Alegal ruling againstwhat SCOR SEdescribes as illegal state aid in France's natural catastrophe reinsurancemarket marks an important step in opening up a business which the company couldbe in the perfect position to exploit.
TheParis administrative court ruled July 12 that France must end its guarantee ofCaisse Centrale deReassurance's natural catastrophe reinsurance business, or elsenotify the European Commission of the scheme within a year. The EC would thenrule on whether its structure complies with European law.
Foundedafter World War Two, the Caisse Centrale de Reassurance was reorganized in 1982to help the French state cover the risks of natural disasters, wars, nucleardisaster and acts of terrorism. SCOR, France's largest reinsurer, has for yearscriticized the scheme on the grounds that it breaches competition rules, objectingto the government giving backing only to Caisse Centrale de Reassurance asthis, it says, gives the latter a "virtual monopoly" of the Frenchnatural catastrophe market. The firm welcomed the ruling as formallyacknowledging the existence of state aid "that renders Caisse Centrale deReassurance's natural catastrophe reinsurance scheme illegal."
CaisseCentrale de Reassurance generated€1.29 billion of gross written premium in 2015, 62% of which was derived fromits natural catastrophe program. If at the conclusion of the current legalprocess this business is shut down, SCOR and peers such as , and could gain access to anatural catastrophe market worth €800 million.
SCORcould be the biggest winner, since it is the only French reinsurer among thetop tier and would likely be able to use its local knowledge and connections towin a big share of Caisse Centrale de Reassurance's business despite having asmaller book of business than its German or Swiss peers, Deutsche Bank analystFrank Kopfinger said in an interview. In 2015, SCOR reported gross writtenpremiums of €13.42 billion, compared to €29.07 billion at Swiss Re and €50.37billion at Munich Re.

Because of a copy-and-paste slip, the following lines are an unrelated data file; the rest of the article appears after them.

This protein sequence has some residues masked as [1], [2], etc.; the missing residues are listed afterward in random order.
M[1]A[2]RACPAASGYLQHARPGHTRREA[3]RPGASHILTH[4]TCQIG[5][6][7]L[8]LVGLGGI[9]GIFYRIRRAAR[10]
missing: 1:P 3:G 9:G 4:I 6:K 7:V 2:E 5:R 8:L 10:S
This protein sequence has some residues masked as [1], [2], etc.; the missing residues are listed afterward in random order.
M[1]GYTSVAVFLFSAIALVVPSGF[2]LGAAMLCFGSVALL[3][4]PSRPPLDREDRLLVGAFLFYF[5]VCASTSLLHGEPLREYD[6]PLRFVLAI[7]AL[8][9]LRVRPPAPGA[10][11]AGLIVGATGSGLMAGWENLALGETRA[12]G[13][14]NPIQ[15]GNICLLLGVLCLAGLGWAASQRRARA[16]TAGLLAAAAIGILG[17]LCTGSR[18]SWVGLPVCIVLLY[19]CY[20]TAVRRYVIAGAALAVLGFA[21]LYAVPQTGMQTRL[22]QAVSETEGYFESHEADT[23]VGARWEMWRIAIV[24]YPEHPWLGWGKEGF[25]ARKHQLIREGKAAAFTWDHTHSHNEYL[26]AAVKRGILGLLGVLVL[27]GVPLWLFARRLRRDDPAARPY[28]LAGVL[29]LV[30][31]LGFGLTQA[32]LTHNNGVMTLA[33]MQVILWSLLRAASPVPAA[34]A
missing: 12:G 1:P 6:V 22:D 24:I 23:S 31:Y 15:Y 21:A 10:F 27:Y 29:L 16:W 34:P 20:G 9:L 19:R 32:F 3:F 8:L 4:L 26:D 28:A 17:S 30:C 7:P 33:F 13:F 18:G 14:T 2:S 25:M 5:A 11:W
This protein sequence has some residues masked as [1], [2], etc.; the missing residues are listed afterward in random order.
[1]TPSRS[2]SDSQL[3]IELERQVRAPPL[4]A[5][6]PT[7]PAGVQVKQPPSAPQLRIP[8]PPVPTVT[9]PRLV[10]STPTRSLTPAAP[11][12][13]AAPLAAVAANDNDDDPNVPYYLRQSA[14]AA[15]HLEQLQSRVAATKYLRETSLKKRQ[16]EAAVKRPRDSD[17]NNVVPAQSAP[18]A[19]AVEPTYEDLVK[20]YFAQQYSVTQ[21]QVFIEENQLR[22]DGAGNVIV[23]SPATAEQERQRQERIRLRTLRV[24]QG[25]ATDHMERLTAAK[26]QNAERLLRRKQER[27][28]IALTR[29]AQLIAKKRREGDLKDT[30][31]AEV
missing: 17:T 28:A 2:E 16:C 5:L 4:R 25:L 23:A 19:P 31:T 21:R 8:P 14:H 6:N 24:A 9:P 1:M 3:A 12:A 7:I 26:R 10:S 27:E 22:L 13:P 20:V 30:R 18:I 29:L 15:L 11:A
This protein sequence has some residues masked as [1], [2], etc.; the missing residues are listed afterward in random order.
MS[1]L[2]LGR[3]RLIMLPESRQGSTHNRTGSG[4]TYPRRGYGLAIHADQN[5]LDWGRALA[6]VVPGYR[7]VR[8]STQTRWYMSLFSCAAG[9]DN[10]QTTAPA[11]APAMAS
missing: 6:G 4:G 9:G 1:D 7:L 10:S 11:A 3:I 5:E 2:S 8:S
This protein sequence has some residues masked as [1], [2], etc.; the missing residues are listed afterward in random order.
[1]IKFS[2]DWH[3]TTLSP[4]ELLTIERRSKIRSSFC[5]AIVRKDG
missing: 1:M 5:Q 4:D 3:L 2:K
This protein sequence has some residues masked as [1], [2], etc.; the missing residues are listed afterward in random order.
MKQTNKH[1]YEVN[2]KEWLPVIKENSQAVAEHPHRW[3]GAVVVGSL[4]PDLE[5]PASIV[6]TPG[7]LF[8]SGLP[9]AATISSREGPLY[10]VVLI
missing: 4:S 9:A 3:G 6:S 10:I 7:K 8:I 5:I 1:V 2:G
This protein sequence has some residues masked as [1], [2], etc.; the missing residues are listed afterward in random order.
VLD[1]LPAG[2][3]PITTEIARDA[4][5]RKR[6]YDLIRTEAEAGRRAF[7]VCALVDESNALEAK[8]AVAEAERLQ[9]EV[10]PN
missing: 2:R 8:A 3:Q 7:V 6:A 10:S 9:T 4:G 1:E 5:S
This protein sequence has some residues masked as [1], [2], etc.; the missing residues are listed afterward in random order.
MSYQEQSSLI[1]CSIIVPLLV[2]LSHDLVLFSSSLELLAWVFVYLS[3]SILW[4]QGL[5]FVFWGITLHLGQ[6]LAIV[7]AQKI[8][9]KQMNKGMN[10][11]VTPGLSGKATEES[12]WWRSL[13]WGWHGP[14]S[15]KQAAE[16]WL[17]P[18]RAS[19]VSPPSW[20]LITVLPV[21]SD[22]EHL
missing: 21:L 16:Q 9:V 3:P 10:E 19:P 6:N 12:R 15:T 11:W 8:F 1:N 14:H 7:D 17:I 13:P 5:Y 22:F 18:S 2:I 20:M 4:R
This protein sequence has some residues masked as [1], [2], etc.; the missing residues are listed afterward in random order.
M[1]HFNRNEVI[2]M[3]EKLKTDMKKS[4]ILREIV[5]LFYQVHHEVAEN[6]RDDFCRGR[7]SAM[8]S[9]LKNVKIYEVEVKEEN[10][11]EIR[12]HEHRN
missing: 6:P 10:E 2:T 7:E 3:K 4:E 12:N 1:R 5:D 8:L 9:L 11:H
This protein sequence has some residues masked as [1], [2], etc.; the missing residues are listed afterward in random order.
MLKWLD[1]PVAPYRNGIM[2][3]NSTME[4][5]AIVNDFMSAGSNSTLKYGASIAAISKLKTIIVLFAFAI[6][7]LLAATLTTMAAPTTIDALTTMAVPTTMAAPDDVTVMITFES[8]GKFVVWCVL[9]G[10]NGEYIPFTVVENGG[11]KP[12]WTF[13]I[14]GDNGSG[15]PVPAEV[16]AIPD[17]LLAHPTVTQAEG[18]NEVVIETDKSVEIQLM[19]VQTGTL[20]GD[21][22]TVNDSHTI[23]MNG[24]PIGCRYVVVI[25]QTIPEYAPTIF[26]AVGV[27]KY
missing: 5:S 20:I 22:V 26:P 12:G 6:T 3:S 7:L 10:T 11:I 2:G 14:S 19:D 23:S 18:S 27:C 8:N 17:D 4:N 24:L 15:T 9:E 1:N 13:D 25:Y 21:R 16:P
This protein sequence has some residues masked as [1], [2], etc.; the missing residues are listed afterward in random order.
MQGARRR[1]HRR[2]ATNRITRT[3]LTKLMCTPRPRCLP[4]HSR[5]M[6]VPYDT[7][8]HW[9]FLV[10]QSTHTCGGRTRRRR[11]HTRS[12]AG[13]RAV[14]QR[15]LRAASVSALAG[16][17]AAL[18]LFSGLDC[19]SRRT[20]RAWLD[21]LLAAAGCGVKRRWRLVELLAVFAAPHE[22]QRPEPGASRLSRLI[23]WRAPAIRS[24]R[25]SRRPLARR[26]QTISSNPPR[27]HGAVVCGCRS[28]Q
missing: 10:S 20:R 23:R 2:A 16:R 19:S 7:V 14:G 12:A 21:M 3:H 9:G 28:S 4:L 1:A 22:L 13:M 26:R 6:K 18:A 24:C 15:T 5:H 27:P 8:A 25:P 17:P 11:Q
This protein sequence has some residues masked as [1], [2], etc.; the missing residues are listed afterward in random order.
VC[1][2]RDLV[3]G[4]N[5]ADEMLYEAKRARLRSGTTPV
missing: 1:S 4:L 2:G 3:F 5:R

CaisseCentrale de Reassurance also participates in other lines; 6% of its businesscomes from non-catastrophe reinsurance that also benefits from state backing.The rest of the business is not backed by the state.
Theruling comes at a tough time for insurers and reinsurers in Europe. DanielBischof, an analyst at Helvea, said in an interview that after several quartersof very low natural catastrophe losses, he expects second-quarter results toshow that the average combined ratio — a measure of underwriting profitabilitythat expresses claims and costs as a proportion of premiums — to tick up above100%, implying an underwriting loss.
Floodsin Europe in May and June caused an estimated $6.5 billion in damage, accordingto Aon Benfield's GlobalCatastrophe Recap. But Bischof said that with none of the losses comingfrom an unexpected line of business which might have spooked the market —floods being a common and well-modeled peril — reinsurance prices aren't likelyto rise at the next round of renewals despite several years of steady ratedecline.
Headded that the weather events in Europe and losses elsewhere in the world inthe second quarter are still far too lowto remove the overcapacity that they have.
Kopfingersaid that in this market, with monetary policy so loose that investors earnscant returns for parking their money in safe assets, reinsurance will continueto provide an enticing investment opportunity — all the more so because naturalcatastrophe in the industry are uncorrelated with the broader financialmarkets. Even losses of $100 billion might not be enough to cause rates toharden again, he said, suggesting also that the traditional reinsurance pricingcycle with large losses causing rates to increase, sparking investors to enterthe market and driving prices lower again, might be coming to an end.
Reinsurerslike SCOR are under intensepressure to deploy their capital and find new business, with somebranching out to cover unusual perils like cyber, nuclear and biohazard, wherehigher profits can be found. But they are often poorly understood, and SCOR'sCEO Denis Kessler has suggested he will take a conservative approach to suchperils.
Insuch an intensely competitive market, a new opportunity to reinsure Frenchnatural catastrophe risk, which at least boasts the appeal of the familiar, islikely to be fought over.